I am not so nervous now about the fineness of the threads. While broken warp threads are a major nuisance, they really aren’t that hard to fix once you have a system. Having said that, I haven’t broken many. As it turns out this Guatemalan cotton is surprisingly resilient. I like it.
I have learned to slowly and softly strum the warps with the blunt end of my pretty Guatemalan pick-up sticks (pictured at left) as I open the sheds. I insert the sword and shuttle carefully. Hitting a thread along the way will either loosen or break it. I think that loose threads are possibly even more annoying and more difficult to remedy than broken ones.
In the meantime I enjoy sitting back now and then to look at the smooth silky curtain of unwoven thread in front of me. It is impossible to see each individual thread. They all merge into a black glossy sheet of loveliness which I have tried without success to capture in a photograph. Is this warp a black beast or a black beauty?
You may be surprised to find that I have not really advanced at all since I showed you the piece last week. While I haven’t advanced in terms of inches happily woven, I have advanced in lessons learned. There were, in fact, many inches woven….and then sadly un-woven, woven and un-woven yet again….before I could feel happy with what I was producing. And that showed me more than anything how much abuse this cotton thread could stand.
Firstly I had to give in to the fact that it was useless trying to weave a 7-inch piece of fabric on a warp that clearly wanted to be wider.
Lesson 1: Sometimes a “wee” sample just isn’t going to do the trick! The teeny tiny band that I hastily wove to test this new-to-me yarn simply did not have enough ends to give me a true reading of the width I could expect. So, after un-weaving and starting to weave the black beast once again, I let it settle into the width it was yearning to be.
Lesson 2: Don’t get so caught up in happily playing with the supplementary-weft patterns, that you neglect to keep a close eye on what is happening to the ground weave. Yes, I was having a lovely time playing with the soumak technique and didn’t notice how much the ground weave, or the “canvas” on which I was placing the patterns, was becoming distorted. This was a sign that I was stuffing too much supplementary-weft into the sheds. The material that I was using for the supplementary weft, 8/2 tencel, was not appropriate.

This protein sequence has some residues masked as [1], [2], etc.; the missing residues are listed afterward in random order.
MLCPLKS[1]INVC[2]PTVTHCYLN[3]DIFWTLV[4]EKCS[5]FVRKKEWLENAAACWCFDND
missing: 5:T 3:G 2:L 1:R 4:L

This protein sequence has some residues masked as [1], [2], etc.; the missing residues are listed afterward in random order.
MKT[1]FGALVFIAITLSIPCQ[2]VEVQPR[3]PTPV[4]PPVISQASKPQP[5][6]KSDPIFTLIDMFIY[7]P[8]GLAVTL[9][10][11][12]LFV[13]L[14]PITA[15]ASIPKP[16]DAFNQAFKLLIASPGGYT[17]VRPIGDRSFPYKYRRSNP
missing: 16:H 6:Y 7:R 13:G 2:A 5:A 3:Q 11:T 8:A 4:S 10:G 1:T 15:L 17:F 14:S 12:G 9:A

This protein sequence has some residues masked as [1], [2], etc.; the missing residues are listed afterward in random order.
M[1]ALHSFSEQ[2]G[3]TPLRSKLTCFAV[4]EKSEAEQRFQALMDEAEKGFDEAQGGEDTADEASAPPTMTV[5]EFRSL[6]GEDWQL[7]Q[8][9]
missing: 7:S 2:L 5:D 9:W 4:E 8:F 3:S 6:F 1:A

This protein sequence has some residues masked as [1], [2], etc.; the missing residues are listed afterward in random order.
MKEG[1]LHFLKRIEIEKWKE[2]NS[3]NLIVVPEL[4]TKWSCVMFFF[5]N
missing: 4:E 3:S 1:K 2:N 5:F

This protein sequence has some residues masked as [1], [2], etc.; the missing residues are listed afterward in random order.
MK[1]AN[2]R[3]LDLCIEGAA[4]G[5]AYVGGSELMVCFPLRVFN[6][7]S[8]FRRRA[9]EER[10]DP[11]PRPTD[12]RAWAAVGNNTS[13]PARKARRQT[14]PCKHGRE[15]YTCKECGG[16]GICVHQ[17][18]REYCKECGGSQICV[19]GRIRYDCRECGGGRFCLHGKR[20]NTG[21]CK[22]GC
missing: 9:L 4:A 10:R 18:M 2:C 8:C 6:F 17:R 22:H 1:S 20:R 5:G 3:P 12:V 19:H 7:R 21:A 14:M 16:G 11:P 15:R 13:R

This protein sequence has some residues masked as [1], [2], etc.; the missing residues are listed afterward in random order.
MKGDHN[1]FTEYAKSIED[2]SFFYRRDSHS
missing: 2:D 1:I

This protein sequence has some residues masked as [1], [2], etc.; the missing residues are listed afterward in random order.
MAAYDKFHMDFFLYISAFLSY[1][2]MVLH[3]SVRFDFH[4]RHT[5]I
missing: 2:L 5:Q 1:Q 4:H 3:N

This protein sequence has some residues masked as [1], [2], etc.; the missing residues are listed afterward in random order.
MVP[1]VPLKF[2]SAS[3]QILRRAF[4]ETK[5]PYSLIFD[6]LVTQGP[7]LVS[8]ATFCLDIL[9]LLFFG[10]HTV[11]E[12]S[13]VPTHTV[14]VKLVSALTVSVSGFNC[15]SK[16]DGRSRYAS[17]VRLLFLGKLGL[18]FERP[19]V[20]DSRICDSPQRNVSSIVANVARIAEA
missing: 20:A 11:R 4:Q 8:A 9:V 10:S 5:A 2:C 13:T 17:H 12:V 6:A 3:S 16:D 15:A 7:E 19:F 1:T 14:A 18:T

Lesson 3: Several strands of fine yarn work better as a supplementary weft than just two strands of a thicker yarn. I already knew this!! but, I was in really new territory with this fine yarn and again, my sample had “lied” to me! So, it was out with the 8/2 tencel and, yippee, I got to use my new 60/2 silk.
So, instead of two 8/2 tencel sausage-like strands, I used six to eight strands of the 60/2 silk which emerged from the ground weave to lie side by side like a glossy satin sheet on the surface of the fabric.
Lesson 4: Not everything that is labeled as 60/2 silk in the bargain basket at the yarn store is, in fact, 60/2. Imagine the frustration…. I kept doing my sampling with six strands the off-white silk pictured above as I have more of that than the colors. Then I would weave the “real thing” with the colors. But things just weren’t working out. Why? The off-white 60/2 is at least twice as thick as the colored 60/2’s!…go figure.
Lesson 5: Slow down! A little extra planning goes a long way. It was beautiful to see a video of Bhutanese weaver Leki Wangmo at work on an incredibly richly patterned piece of fabric. It was as if she had cast her arm across the warp and scattered seeds. Then we got to watch as the the seeds sprouted and flourished into patterns. It all seemed so random but, without a doubt, it was all carefully thought through and planned from the moment the first warp thread wound its way about the warping stakes. The strategic placement of the stripes and the placement of the particular patterns within them was all part of the overall plan.
It was hard for me, having so many photos and books with images of designs to use on my scarf, to carefully select and plan the layout of my piece. I wanted to weave and try everything at once! Result…mess! Un-weave and start again!
So, here it is. It may look much the same to you as what I showed you last week but it is, in fact, a little wider, the colors are slightly different and I am using silk weft instead of tencel. Funny how some of the small skeins of white thread dyed in the one black dye bath came out more intensely black than others…another “go figure”. I need to even up the length of the exit points of the supplementary wefts so they look neater and more consistent.
Now I am taking it all more slowly…enjoying rather than fearing the fineness of the cotton warp threads, appreciating the smoothness of the silk weft. I no longer think “Aargh!…sticky warp”. I gently strum and the sheds open cleanly. Now to sit down and map out a design.
While I sit and feel pleased with my seven-and-a-bit-inch piece of cloth as it takes shape on the loom, I remember the backstrap weavers from Tacabamba, Peru that I met in Cusco with their equally fine cotton ikat-patterned shawls measuring up to a meter in width Humbling!! Oh so very humbling!!
Now you can watch Nila at work!…The video starts with laughter as Nila nearly clobbers an onlooker, who got too close, with her sword! I love the way she gently pats the warp to separate the threads. That is her way of dealing with any stickiness. I love her balance…one arm outstretched to help her stay centered while the other reaches to pass the shuttle. It’s like a dance.
Here’s Tacabamba weaver Laura wearing one of the shawls…something to aspire to??? So, I head back to my wee 7-inch piece hoping that I will end up with something that has at least some of the lovely drape that those warp-faced shawls have!